Central Area Transmission System

From Global Energy Monitor
This article is part of the Global Fossil Infrastructure Tracker, a project of Global Energy Monitor.
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Central Area Transmission System(also known as CATS) is a natural gas transportation and processing system that transports gas through a 404 kilometer pipeline from the Central North Sea to a reception and processing terminal at Teesside in northeast England.[1]

Location

The CATS pipeline delivers gas from fields in the North Sea to the Teesside terminal in the Northern part of the U.K.

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Project Details

  • Owner: Antin Infrastructure Partners (99%), ConocoPhillips (0.66%), ENI (0.34%)
  • Operator: Wood
  • Current capacity: 1.7 billion cubic feet per day
  • Proposed capacity:
  • Length: 404 kilometers
  • Status: Operating
  • Start Year: 1993

History

The Central Area Transmission System project, also known as CATS, was developed after the discovery of two gas fields in the North Sea. The discovery of the Lomond gas field in 1973 was followed by the finding of the Everest gas field 10 years later. The gas fields individually were too small to be considered impractical due to also being 120 miles offshore, but together they were considered commercially viable.[2] The project became operational in 1993 was considered one of the largest construction projects at the time.[3]

Ownership

In 2015, British Petroleum (BP) sold its entire share of CATS to Antin Infrastructure Partners. Before the transaction, BP owned 36.22% while Antin owned 62.78%, with the remaining 1% shared between ENI and ConoccoPhillips.[4] Antin Infrastructure Partners is a European private equity company focused on infrastructure investments, and one of the first non-oil and gas companies to own a significant part of UKCS midstream infrastructure. Antin functions as the majority owner of CATS via its wholly owner subsidiary CATS Management Limited [3]

Background

CATS - the Central Area Transmission System – is a natural gas transportation and processing system that transports gas through a 404 kilometer (250 mile) 36 inch diameter subsea pipeline from the Central North Sea to a reception and processing terminal at Teesside in the North East of England. The pipeline system has a capacity of 1.7 billion Standard cubic feet of Natural Gas per day.[5]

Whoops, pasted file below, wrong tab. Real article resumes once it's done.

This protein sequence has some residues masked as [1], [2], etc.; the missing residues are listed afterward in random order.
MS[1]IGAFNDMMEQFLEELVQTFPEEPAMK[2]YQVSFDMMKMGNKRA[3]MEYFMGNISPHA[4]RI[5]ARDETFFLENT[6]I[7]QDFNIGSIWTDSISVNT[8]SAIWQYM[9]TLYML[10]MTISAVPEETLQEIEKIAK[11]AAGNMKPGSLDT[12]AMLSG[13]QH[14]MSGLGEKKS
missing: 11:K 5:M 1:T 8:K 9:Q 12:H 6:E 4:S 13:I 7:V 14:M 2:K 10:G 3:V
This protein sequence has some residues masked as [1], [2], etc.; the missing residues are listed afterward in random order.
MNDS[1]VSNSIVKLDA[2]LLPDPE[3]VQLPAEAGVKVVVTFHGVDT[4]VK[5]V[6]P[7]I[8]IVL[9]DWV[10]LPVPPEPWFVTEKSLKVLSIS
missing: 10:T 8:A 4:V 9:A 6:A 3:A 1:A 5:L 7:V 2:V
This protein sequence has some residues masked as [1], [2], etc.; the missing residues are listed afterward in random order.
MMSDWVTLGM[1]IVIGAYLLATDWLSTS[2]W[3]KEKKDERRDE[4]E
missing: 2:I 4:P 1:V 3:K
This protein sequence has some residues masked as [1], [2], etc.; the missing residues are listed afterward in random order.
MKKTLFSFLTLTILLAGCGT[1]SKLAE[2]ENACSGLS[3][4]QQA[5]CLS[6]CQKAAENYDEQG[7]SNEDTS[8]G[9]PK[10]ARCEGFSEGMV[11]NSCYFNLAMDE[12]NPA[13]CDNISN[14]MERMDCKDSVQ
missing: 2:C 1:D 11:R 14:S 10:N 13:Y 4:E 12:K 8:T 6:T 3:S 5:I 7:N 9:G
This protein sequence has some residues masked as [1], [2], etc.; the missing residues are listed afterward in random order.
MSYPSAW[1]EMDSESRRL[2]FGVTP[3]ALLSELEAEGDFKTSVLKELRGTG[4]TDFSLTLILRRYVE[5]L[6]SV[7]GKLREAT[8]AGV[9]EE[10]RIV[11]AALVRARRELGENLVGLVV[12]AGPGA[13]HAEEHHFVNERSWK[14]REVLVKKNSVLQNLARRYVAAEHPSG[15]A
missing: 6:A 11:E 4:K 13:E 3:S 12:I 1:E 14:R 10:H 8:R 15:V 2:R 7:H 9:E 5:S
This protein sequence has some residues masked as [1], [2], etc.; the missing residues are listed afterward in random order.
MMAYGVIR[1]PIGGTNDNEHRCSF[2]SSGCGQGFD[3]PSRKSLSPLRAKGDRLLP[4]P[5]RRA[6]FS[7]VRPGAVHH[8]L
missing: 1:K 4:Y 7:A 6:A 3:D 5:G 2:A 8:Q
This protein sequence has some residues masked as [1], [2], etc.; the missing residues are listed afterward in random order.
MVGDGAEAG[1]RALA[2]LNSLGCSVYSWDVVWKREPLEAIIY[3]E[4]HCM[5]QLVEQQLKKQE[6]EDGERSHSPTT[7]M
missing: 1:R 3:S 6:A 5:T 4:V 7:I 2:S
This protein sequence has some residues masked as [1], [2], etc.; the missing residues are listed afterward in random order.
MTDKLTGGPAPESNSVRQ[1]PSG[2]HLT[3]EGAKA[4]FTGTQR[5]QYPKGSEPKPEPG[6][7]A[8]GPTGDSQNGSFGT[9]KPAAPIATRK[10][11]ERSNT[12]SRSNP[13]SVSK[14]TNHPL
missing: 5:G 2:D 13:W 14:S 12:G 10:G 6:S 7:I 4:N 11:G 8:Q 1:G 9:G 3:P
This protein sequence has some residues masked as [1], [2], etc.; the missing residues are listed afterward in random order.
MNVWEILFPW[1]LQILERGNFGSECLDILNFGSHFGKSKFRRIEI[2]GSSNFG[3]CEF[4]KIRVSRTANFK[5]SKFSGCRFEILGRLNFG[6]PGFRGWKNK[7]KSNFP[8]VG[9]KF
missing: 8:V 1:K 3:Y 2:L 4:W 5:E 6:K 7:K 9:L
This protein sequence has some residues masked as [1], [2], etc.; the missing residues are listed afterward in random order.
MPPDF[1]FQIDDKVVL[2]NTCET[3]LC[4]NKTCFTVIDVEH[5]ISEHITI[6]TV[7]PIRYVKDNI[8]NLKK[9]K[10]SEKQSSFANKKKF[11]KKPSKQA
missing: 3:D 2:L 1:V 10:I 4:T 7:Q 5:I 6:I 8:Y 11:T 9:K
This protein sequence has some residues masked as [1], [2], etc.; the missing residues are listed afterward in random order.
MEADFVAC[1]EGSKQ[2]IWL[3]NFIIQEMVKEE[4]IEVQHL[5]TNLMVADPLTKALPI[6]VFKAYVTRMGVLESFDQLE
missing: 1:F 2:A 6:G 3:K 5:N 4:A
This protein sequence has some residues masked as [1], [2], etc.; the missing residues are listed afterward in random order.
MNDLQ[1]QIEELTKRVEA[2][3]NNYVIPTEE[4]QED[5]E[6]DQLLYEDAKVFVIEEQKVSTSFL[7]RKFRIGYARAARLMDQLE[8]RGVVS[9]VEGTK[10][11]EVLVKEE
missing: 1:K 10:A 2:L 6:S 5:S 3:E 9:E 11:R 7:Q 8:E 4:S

Infrastructure Details

Riser Platform

The CATS riser platform is located in Block 22/10a of the Central North Sea. It gathers natural gas from a multiple surrounding fields. The incoming gas from Everest and other fields connected by separate pipelines including Armada, Lomond and Erskine is combined on the riser platform. From the riser platform, the gas is transported via a 404 kilometer (250 mile) 36 inch diameter subsea pipeline to the reception and processing terminal at Teesside in the North East of England.[6]

Pipeline

The 36” diameter pipeline runs along the seabed from the riser platform to Coatham Sands, Teesside – a distance of 404 kilometers. From this point, the line runs to the CATS terminal at Seal Sands, 8 kilometers away.[7]

Processing Terminal

At the CATS terminal in Teesside, the pipeline gas is treated and is then routed to either the CATS gas processing trains, or to the Teesside Gas Processing Plant (TGPP). The CATS gas processing plant on the CATS terminal is made up of two gas processing trains, each with capacity of around 17 million standard cubic meters (600 million standard cubic feet) per day. CATS delivers gas directly into the National Transmission System, and liquid products are exported by pipelines to nearby facilities for onward processing or storage.[8]

Incident

An area of the pipeline was damaged by a ship dropping its anchor while leaving the port of Teesside on June 27, 2007. The pipeline shutdown had been affecting a significant proportion of the U.K. North Sea's oil and gas output. All gas production had been shut in at the fields connected to the pipeline. Oil production at most of the fields which feed gas into CATS was also affected. Analysts estimated up to 100,000 barrels of oil production a day may have been halted. No environmental damage was reported. The pipeline was fixed after two months and the pipeline system returned to its normal throughput midway through September of 2007.[9]

Articles and resources

References

  1. Central Area Transmission System, Wikipedia, accessed March, 2018
  2. M.D. Haynes, The Central Area Transmission System (Cats) And Central Graben Development, OnePetro, 1993
  3. 3.0 3.1 Fast Facts, CATS Pipeline, accessed March, 2018
  4. BP agrees sale of Central Area Transmission System (CATS) business to Antin Infrastructure Partners, BP, April 23, 2015
  5. CATS Central Area Transmission System Gas Pipeline, A Barrel Full, accessed March, 2018
  6. Riser Platform, CATS Pipeline, accessed March, 2018
  7. Pipeline, CATS Pipeline, accessed March, 2018
  8. CATS Pipeline, accessed March, 2018
  9. James Herron, UK CATS Gas Pipe Repairs Done, Restart This Week, Rigzone, accessed August 30, 2007

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External resources

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